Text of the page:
- Theatre review: Back to the Future!, Manchester Opera House - 12 March, 2020
- Theatre review: Wicked – Palace Theatre, Manchester - 6 December, 2018
- Shrek The Musical – Manchester Palace Theatre – Review - 18 January, 2018
This week I had the absolute pleasure of seeing Jersey Boys at Manchester’s Opera House and for a show that is brimming with testosterone, which has never been my best friend, it was wonderful and I loved it!
I’d never really paid much attention to The Four Seasons, and Frankie Valli was just the vaguely familiar name of a crooner that came about 20 years before my time. I knew a few of their songs, without knowing they were theirs, so my post-show excitement was stifled a little because my subject knowledge was weak. But my lack of knowledge didn’t dampen my enjoyment one bit!
The swearing helped. How many times can a guy enjoy hearing the F-bomb being dropped by real-life actors on a stage? More F-bombs, please. Defying fucking gravity, am I right?
It’s a slow-burner and at first a lot of it went over my head. But as soon as The Four Seasons were signed, the musical numbers ballooned with pizazz, and they belted out classic song after classic song – I was LOVING IT!
I realised that the show is supposed to start off like that and everyone in the audience is like, ‘Cool. Alright . . . When will things get going?’ and then BAM! The band gets their first hit and ‘Sherry’ starts. It injected every single person in the audience with energy and excitement and from then on you could feel the electricity.
The change of energy is rather like the sudden change from everyday life to the life of stardom the characters find themselves flung into. Very clever, Jersey Boys writers – very clever.
Once again I fell in love with the cast and I have to start with my MVP because I haven’t stopped thinking about him for the last 36 hours. Lewis Griffiths played Nick Massi, the dark, brooding bassist of The Four Seasons. From the very beginning of the show I couldn’t take my eyes off him. Everyone else onstage might as well have not been there. I would have left the theatre to call my mum to tell her I’d fallen in love right there and then, if I could have moved out of my seat.
I don’t think Griffiths even spoke for well over an hour and I was completely fine with it, the handsome bast. And then when he did talk, I was all, ‘Yaass, Nicky! Tell Tommy he’s a heathen who doesn’t pick up his towels!’ His acting, singing and dancing was great too, of course. I’m not just thirsting over him. He was genuinely great in his role and at his craft. Top notch work, Lewis! What a babe! Love me, please?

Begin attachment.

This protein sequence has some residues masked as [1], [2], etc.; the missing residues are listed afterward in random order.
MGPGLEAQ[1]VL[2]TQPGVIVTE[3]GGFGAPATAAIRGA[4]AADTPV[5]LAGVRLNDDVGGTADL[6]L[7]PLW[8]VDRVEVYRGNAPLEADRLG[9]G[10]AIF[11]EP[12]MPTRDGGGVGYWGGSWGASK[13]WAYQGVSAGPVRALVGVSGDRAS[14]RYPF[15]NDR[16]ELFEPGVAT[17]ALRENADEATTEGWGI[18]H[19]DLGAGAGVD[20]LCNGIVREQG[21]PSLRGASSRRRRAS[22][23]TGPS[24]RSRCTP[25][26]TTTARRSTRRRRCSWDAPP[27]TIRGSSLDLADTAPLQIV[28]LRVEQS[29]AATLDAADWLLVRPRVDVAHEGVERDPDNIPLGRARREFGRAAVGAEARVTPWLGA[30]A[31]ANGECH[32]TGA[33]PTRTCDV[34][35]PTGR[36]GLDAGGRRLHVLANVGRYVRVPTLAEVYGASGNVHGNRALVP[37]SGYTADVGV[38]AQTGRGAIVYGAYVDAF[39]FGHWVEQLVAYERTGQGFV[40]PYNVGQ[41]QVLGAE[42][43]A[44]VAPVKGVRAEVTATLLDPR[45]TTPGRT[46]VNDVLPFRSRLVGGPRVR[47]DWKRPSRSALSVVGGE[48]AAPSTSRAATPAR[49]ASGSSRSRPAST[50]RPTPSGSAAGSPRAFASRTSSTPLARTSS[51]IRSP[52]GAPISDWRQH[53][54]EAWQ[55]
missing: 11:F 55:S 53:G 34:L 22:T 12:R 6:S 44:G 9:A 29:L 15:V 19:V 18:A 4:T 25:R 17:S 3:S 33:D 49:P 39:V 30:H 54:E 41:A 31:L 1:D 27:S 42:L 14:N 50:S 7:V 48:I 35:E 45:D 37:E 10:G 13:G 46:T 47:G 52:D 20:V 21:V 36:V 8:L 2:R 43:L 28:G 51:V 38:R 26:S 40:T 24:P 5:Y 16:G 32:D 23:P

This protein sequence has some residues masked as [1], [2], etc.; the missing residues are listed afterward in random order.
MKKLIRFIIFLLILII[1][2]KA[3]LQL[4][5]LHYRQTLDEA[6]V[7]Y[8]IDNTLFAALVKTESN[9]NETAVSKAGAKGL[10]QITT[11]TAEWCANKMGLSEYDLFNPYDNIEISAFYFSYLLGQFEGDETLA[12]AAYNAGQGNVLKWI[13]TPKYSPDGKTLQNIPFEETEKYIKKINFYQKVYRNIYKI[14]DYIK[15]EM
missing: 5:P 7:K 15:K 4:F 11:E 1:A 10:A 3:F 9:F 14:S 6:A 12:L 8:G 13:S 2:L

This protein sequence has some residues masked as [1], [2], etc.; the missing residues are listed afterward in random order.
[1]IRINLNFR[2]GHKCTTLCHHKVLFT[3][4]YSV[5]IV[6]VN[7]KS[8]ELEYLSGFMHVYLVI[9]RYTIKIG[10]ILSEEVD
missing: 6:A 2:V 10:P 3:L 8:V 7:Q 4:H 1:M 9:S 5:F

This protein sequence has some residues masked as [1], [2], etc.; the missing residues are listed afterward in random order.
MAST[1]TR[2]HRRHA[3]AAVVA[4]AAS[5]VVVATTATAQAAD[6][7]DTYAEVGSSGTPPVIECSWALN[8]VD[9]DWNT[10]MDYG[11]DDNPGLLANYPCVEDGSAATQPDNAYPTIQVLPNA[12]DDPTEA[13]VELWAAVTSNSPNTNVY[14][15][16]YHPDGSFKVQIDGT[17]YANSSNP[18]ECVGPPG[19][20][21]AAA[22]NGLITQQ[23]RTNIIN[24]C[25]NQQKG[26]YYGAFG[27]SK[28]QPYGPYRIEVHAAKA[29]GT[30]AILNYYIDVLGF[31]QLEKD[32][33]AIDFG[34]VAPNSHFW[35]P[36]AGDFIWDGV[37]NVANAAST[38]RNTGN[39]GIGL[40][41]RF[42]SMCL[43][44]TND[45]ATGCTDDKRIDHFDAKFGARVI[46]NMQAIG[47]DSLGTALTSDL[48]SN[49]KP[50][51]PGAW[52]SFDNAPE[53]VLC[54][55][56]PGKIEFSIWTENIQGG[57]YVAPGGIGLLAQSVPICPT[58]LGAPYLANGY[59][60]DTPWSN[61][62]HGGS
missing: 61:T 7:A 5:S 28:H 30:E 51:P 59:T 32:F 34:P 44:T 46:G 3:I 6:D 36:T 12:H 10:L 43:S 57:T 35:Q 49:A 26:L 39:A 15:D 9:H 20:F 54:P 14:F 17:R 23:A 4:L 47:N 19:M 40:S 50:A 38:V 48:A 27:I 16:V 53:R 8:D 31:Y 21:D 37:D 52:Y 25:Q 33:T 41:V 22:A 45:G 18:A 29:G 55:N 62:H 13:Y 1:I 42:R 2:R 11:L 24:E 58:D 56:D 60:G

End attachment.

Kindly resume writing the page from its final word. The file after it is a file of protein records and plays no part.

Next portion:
Matt Corner stepped into the boots of Frankie Valli, and holy moly, can that guy belt out a high note! He was superb! At first I was all, ‘I like this guy. He can sing super high. Hell, yeah! In your face gender stereotypes!’ Then ‘Can’t Take My Eyes Off You’ happened after Bob Gaudio fighting with producer after producer in the show to get it recorded and I almost peed everywhere.
That song smacked me across the face – like literally gave me a crack across the chops – because it was fucking incredible! People are supposed to give standing ovations at the end of a show, but nope. People were on their feet as soon as it ended, howling with adoration. Matt stood totally soaking in the applause for way longer than he was supposed to have done, but he deserved it. He was perfect.
The other members of the cast were brilliant too. Sam Ferriday played Bob Gaudio and I couldn’t put my finger on where his accent was supposed to be from, but I loved him nonetheless. Stephen Webb, playing Tommy DeVito, was the perfect douchebag.
The four guys merged perfectly, and man, those harmonies got me right in the audible pleasure feels. The chemistry was so good! Perfect piece of casting!
I also have to mention Joel Elferink, who filled the role of Bob Crewe, the scheming music producer who signed The Four Seasons with the promise of recording their own tracks but actually just wanted them as backing vocalists. He was brilliant! His campness and je ne sais quoi just made me thoroughly enjoy his presence whenever he was on stage. I got Bill-Hader-on-Saturday-Night-Live vibes from him, just without the hate-crime screaming eyes. Bravo!
Shout out to the three women who played The Angels, opening for the boys with ‘My Boyfriend’s Back’, which was amazing and got a whoop from me. I think I got overwhelmed because I got the bit of female energy I was missing.
The music in Jersey Boys was phenomenal. I would like to shake every single member of the band’s hands and pat them on the back. The drummer who was constantly in the middle of the stage, the trumpet and sax players, the guitarists, the pianists – all marvellous! Great job done by everyone involved!
There wasn’t much choreography in Jersey Boys, but there didn’t need to be. It was all very one-step, arm-swing, finger-click, guitar-flick, tip-toes, and repeat, and it worked perfectly. I realise that’s how the menfolk danced in the 60s and it made me happy. I liked it a lot.
Jersey Boys is a brilliant show, and now I know a lot more about Frankie Valli and The Four Seasons, and I’m very happy in the knowledge that I know more about them. I can now put an artist to some of the most famous and recognisable songs in history, and I can appreciate the work that went into them coming to fruition. Great show, great actors, great music! 10/10!
The Jersey Boys run ends tonight in Manchester, but it also tours Glasgow and then Edinburgh. You can get your tickets on the ATG website.